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In some parts of the United States, it's said that a green sky means there's a tornado on the way. But while you should probably go inside, things might not necessarily get so bad"



Hosted by: Michael Aranda

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Sources:

https://shareok.org/bitstream/handle/11244/5519/9806312.PDF?sequence=1 [PDF]
https://news.wisc.edu/curiosities-why-does-the-sky-turn-green-before-a-tornado-2/
https://www.scientificamerican.com/article/fact-or-fiction-if-sky-is-green-run-for-cover-tornado-is-coming/
http://math.ucr.edu/home/baez/physics/General/BlueSky/blue_sky.html
https://www.handprint.com/HP/WCL/color1.html
https://www.livescience.com/39069-why-are-rain-clouds-dark.html
http://www1.lsbu.ac.uk/water/water_vibrational_spectrum.html
https://journals.ametsoc.org/doi/full/10.1175/1520-0450-39.10.1754
https://s.campbellsci.com/documents/ca/technical-papers/obs_light_absorption.pdf
[Intro]

In areas like the central United States that get lots of tornadoes, there's a common piece of celestial fortune-telling. People say that green skies mean a tornado is on its way. Research has show that it isn't quite as simple as that, but scientists have found that if you see a green sky, you should probably go inside.

As far as most scientists can tell, the green skies around powerful thunderstorms are usually a combination of red sunsets and water droplets. Like we've talked about before, daytime skies are blue because bluer, shorter wavelengths of visible light tends to bounce off air molecules better than redder, longer wavelength light. So, the blue light gets bounced all over the sky. So, the blue light gets bounced all over the sky, and looks like it's coming from everywhere. Meanwhile, around sunset, sunlight travels through so much atmosphere that just about all the blue is bounced away from the horizon, leaving all those picturesque reds and oranges behind.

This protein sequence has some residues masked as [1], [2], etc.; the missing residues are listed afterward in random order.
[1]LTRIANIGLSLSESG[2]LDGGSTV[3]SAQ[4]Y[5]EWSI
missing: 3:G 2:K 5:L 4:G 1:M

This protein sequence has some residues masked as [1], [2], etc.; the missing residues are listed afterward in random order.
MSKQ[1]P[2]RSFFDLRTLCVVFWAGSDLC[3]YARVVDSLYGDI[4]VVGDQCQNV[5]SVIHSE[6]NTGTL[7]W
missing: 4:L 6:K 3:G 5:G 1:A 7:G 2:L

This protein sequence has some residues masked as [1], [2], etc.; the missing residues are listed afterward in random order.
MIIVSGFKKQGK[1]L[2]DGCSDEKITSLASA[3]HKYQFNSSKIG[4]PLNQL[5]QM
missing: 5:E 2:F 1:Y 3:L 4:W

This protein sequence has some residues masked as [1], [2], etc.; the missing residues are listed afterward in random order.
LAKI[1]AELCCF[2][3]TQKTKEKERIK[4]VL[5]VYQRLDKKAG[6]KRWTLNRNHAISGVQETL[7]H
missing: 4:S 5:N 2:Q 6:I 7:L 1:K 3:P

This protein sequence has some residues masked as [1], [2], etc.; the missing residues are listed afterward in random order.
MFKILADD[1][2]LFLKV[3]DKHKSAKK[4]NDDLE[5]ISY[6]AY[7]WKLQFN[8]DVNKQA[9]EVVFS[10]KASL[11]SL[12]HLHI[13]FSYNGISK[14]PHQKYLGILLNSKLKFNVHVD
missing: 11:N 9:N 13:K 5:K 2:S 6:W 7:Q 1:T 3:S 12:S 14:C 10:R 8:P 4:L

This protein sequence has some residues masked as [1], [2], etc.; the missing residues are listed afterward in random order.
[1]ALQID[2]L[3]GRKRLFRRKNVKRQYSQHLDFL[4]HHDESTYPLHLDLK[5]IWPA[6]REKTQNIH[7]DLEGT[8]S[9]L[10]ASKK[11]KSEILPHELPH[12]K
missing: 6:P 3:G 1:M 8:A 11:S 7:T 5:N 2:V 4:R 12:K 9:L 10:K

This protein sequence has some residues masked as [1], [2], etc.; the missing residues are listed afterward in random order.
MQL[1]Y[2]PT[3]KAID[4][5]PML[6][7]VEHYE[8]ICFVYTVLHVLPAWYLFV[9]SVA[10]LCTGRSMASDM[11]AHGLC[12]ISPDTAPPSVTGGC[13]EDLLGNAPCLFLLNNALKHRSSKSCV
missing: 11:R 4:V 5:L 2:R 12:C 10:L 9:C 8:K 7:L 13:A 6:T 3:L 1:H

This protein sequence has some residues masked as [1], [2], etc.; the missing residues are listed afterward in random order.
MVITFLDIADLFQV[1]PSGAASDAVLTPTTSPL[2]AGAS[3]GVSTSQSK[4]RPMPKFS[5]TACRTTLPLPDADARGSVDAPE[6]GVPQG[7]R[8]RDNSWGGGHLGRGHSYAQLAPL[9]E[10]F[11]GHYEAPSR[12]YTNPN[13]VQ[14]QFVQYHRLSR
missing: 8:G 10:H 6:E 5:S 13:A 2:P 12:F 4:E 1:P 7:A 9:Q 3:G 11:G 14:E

But, that quick summary hides something important: sunsets might look exclusively red and orange, but there's still some green and even blue light hidden in there, just far less than the other colors. But, for us to notice the residual green light, it needs to hit something that reflects green light much better than red. And, that's where water comes in.

Big, tall, threatening storm clouds are made of water droplets. And even though water is best at reflecting blue light, it can reflect green pretty well- much better than reds and oranges. So, under just the right conditions, the water in and around a cloud can bounce the green light hidden in a sunset right into our eyes, making the sky look green.

This explains why most of these eerie skies are reported late in the day, when there's not much blue light around to dominate. Of course, green skies can happen in the middle of the day, too. Enough blue light just had to get bounced elsewhere by the right combination of air molecules above the clouds and the water within them.

Still, none of the conditions that can turn skies green are unique to the clouds that spawn tornadoes. They're often associated with these twisters, because the intense storms that produce green tinted skies can also produce tornadoes. But, they don't always. Sometimes, they just lead to lots of rain, and maybe some hail.

So, if you see huge storm clouds rolling in and a green tint in the sky, it doesn't necessarily mean there's about to be a tornado, but it does mean you should probably head indoors.

Thanks for asking, and thanks to all of our patrons on Patreon, who help us keep answering questions like this. If you'd like to support the show or ask a question of your own, you can go to Patreon.com/SciShow.

[Outro]